Automotive Holiday Deals Books Holiday Gift Guide Shop Men's Athletic Shoes Learn more nav_sap_SWP_6M_fly_beacon Adele egg_2015 All-New Amazon Fire TV Get Ready for the Winter Gifts Under $50 Amazon Gift Card Offer bf15 bf15 bf15 $30 Off Amazon Echo $15 Off All-New Fire Kindle Black Friday Deals Shop Now HTL
Letters to Father: Suor Maria Celeste to Galileo, 1623-1633 and over one million other books are available for Amazon Kindle. Learn more

Enter your mobile number or email address below and we'll send you a link to download the free Kindle App. Then you can start reading Kindle books on your smartphone, tablet, or computer - no Kindle device required.

  • Apple
  • Android
  • Windows Phone
  • Android

To get the free app, enter your email address or mobile phone number.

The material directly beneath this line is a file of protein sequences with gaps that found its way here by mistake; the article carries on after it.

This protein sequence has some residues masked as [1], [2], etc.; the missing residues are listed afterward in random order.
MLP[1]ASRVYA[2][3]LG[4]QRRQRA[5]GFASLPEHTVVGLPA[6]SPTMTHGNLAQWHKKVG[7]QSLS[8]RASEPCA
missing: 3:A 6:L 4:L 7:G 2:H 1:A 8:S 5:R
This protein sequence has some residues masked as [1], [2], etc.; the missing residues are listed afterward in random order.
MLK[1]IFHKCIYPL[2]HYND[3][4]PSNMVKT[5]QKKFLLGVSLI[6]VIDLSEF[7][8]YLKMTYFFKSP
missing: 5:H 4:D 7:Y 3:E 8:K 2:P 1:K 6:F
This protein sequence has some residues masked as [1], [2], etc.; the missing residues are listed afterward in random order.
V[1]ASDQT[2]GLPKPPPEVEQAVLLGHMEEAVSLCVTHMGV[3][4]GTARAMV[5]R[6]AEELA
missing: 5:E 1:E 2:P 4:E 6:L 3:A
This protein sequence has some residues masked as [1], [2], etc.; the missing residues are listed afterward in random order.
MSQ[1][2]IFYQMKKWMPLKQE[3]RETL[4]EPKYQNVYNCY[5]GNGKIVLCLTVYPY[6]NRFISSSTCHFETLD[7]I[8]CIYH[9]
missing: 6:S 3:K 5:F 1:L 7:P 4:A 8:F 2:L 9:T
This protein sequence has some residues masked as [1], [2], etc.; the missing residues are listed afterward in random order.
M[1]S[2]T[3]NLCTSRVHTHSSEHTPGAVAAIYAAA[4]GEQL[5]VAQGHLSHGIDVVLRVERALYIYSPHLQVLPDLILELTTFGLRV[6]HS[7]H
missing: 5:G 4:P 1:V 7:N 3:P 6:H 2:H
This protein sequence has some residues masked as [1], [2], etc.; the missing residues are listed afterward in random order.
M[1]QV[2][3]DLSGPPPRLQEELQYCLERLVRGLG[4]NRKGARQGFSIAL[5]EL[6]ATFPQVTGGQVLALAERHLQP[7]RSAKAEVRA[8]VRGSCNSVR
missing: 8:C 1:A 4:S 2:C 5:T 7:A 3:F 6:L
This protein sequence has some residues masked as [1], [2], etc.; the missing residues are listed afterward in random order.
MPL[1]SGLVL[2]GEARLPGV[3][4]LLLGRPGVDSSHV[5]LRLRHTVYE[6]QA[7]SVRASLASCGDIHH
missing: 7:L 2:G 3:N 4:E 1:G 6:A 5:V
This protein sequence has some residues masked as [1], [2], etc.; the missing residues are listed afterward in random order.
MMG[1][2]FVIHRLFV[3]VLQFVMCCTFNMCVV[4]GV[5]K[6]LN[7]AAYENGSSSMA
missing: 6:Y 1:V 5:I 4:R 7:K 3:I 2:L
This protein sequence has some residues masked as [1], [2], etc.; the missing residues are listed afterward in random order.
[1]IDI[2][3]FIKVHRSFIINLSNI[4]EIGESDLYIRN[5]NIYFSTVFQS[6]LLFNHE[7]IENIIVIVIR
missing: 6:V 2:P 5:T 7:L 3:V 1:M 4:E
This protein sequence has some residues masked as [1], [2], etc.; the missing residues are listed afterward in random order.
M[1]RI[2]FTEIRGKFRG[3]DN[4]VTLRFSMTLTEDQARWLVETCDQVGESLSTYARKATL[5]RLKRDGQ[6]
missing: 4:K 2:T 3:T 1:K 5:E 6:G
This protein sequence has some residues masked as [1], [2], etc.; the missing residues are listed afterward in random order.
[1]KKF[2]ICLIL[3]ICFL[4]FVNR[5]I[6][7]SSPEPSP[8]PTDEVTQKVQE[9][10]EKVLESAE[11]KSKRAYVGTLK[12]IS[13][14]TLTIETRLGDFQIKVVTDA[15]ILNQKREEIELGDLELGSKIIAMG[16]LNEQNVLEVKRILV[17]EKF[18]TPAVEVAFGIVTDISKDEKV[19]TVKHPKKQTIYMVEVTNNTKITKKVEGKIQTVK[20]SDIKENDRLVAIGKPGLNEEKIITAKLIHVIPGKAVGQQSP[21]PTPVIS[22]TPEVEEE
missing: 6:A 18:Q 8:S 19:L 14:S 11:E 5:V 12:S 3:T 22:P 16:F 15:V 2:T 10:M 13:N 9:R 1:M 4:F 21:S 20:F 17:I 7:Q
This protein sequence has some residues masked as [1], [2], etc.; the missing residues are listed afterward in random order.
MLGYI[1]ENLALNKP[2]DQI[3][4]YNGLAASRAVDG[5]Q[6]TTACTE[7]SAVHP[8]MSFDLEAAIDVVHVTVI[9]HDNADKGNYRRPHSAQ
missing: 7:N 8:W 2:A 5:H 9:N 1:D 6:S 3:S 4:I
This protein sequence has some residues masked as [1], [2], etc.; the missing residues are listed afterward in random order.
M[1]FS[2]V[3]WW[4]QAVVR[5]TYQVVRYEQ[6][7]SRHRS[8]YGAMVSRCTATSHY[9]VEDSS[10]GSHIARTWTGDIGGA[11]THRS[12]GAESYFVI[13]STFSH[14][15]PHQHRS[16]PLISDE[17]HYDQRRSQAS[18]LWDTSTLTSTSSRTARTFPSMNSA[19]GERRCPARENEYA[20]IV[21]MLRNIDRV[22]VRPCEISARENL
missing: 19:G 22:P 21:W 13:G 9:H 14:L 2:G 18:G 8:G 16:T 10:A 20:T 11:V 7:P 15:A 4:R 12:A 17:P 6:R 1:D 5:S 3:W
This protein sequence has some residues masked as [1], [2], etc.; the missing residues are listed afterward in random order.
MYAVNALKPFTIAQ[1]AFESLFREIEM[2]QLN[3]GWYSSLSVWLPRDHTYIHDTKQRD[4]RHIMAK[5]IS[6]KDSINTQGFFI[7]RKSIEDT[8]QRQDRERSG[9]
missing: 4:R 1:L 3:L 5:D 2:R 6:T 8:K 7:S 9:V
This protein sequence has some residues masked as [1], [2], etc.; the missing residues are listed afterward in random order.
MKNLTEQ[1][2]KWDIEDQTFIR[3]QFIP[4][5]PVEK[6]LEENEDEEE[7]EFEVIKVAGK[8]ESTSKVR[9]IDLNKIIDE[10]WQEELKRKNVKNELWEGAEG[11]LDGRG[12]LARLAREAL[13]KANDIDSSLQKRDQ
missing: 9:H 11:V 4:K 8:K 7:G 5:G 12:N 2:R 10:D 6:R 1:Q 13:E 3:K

Buy Used
Condition: Used: Very Good
Comment: Eligible for FREE Super Saving Shipping! Fast Amazon shipping plus a hassle free return policy mean your satisfaction is guaranteed! Tracking number provided with every order. Slight wear on edges and covers; otherwise item is in very good condition.
Have one to sell? Sell on Amazon
Flip to back Flip to front
Listen Playing... Paused   You're listening to a sample of the Audible audio edition.
Learn more
See this image

Letters to Father : Sister Maria Celeste to Galileo, 1623-1633 Hardcover – November 1, 2001

6 customer reviews

See all 5 formats and editions Hide other formats and editions
New from Used from
"Please retry"
"Please retry"
$4.98 $0.41

Dear Mr. You by Mary -Louise Parker
"Dear Mr. You" by Mary-Louise Parker
Explore this featured new release in Actors & Entertainers. Learn more | See related books

Special Offers and Product Promotions

  • Take an Extra 30% Off Any Book: Use promo code HOLIDAY30 at checkout to get an extra 30% off any book for a limited time. Excludes Kindle eBooks and Audible Audiobooks. Restrictions apply. Learn more